On 12th July 2019, Justice Godfrey Smith ruled on the constitutionality of the Section 21(4) of the Crown Proceedings Act and CPR Parts 50.2(3) and 59.7, which pertain to citizens enforcing money judgments against the Government. The Learned Judge ruled that the aforementioned provisions were in fact unconstitutional as it stifled the fair trial rights of individuals and in essence, put the Government on a pedestal by not requiring it to settle money judgments against the Crown.
What this means going forward
When an individual receives judgment against the Government, the Government is no longer at liberty to simply state that it has limited or insufficient funds to designate to paying debts, its assets can be seized to collect on the judgment.
The public interest argument consistently advanced is that the Government must be permitted to tighten its purse strings or close its purse completely in order to avoid money judgments from incapacitating the Government’s ability to function. However, the functionality of the Government must always be balanced with the Constitutional rights of the people and this can be done through the implementation of proper framework as is the case in Canada, India and South Africa.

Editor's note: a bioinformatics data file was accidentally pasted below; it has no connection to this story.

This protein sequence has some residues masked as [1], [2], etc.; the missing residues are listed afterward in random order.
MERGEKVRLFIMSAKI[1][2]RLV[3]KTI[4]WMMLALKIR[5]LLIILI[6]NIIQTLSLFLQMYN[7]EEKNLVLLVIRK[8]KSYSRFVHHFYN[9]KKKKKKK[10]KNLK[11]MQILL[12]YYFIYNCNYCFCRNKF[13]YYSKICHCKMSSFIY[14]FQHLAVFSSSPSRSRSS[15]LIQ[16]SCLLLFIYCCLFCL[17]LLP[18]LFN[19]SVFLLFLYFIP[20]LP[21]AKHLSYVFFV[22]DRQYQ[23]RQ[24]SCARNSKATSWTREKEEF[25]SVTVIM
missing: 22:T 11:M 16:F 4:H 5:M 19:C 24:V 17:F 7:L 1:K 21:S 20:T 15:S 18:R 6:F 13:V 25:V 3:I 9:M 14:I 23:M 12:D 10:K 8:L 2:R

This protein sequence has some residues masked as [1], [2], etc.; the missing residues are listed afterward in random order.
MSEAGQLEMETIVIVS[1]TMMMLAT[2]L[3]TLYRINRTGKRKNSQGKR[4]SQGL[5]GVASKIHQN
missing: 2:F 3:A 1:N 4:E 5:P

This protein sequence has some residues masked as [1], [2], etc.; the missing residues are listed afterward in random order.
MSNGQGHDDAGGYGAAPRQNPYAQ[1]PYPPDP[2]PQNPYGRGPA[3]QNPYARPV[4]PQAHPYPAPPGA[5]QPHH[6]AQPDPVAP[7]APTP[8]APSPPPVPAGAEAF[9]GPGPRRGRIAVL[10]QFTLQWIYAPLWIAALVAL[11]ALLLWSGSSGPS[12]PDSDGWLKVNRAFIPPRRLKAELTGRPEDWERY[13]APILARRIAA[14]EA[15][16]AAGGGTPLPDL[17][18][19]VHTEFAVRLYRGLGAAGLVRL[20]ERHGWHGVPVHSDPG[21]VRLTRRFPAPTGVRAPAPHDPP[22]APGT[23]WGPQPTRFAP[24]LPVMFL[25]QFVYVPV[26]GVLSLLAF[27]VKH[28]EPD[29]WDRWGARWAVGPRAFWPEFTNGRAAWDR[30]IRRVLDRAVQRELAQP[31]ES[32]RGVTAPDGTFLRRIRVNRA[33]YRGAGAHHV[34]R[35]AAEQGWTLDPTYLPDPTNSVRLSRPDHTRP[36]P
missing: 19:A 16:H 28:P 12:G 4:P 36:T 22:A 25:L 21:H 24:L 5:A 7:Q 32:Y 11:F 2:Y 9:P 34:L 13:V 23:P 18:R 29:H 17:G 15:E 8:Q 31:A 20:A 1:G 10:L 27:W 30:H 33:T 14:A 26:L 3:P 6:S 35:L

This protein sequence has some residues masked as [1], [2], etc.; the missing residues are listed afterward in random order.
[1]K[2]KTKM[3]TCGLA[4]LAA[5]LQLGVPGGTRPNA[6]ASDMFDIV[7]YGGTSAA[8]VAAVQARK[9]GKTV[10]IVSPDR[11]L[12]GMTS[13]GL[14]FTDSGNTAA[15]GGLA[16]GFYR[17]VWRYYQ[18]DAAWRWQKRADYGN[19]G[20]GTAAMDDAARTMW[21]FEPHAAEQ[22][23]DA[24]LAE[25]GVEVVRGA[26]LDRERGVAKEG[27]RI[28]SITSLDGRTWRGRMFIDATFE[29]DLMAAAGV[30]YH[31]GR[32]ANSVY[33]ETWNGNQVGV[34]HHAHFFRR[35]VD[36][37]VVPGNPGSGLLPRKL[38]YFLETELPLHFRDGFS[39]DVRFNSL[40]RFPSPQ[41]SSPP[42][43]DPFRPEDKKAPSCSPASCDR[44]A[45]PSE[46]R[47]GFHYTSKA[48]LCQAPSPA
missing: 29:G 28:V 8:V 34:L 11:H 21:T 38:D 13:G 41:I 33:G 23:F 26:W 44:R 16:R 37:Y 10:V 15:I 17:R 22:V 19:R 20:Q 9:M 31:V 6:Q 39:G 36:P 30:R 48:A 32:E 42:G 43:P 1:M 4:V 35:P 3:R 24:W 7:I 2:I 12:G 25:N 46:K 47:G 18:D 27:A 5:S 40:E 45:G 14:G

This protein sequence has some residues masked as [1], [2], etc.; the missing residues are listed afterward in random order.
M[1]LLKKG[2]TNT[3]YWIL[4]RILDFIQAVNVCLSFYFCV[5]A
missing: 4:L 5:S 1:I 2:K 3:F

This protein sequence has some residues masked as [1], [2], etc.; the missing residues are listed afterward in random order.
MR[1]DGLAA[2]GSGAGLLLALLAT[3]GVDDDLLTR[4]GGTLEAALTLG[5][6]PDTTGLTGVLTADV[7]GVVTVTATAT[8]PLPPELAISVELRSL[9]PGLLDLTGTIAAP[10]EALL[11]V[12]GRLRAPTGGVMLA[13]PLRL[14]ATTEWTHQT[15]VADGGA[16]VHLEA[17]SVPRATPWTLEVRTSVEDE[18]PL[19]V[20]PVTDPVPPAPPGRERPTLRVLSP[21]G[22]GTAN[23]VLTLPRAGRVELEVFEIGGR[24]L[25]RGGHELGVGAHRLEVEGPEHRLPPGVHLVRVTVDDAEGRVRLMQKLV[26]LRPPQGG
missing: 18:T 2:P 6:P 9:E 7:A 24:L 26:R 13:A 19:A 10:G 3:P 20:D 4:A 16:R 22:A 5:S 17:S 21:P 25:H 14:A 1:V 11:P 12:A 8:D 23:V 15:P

This is landmark decision is not only groundbreaking for Grenada but highly persuasive for the entire OECS and CARICOM, this ruling makes the powerful statement that the Government of Grenada is no longer above the law when it comes to the satisfaction of ordinary debts and must now pay when ordered to do so.